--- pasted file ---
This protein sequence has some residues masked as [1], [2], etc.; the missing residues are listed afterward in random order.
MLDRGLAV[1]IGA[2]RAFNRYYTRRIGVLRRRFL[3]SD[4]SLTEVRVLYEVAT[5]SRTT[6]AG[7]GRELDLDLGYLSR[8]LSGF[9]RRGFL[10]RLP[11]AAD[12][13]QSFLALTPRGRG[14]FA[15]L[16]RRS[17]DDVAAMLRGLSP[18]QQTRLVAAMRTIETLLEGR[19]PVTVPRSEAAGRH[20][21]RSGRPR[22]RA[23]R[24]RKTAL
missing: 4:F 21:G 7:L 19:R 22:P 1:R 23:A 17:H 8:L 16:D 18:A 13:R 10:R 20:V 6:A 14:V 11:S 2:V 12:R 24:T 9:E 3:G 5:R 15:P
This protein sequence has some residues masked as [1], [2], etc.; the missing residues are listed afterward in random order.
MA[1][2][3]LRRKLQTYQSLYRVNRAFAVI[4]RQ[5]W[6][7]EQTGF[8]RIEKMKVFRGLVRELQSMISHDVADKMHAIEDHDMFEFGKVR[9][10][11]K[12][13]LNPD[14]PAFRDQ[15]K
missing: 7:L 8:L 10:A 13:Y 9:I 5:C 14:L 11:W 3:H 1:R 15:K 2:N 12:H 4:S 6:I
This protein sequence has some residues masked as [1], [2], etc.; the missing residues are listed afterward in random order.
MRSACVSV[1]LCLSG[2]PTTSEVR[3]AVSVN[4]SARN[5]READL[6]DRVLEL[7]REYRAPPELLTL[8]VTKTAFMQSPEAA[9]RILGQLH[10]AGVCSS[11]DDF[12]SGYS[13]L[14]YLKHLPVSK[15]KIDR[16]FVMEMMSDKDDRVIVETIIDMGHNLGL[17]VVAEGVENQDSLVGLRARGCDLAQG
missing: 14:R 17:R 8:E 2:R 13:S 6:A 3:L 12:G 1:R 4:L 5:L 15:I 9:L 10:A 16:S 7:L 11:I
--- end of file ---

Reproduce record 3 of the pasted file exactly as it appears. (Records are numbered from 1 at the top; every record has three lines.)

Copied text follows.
This protein sequence has some residues masked as [1], [2], etc.; the missing residues are listed afterward in random order.
MRSACVSV[1]LCLSG[2]PTTSEVR[3]AVSVN[4]SARN[5]READL[6]DRVLEL[7]REYRAPPELLTL[8]VTKTAFMQSPEAA[9]RILGQLH[10]AGVCSS[11]DDF[12]SGYS[13]L[14]YLKHLPVSK[15]KIDR[16]FVMEMMSDKDDRVIVETIIDMGHNLGL[17]VVAEGVENQDSLVGLRARGCDLAQG
missing: 14:R 17:R 8:E 2:R 13:S 6:A 3:L 12:G 1:R 4:L 5:L 15:I 9:L 10:A 16:S 7:L 11:I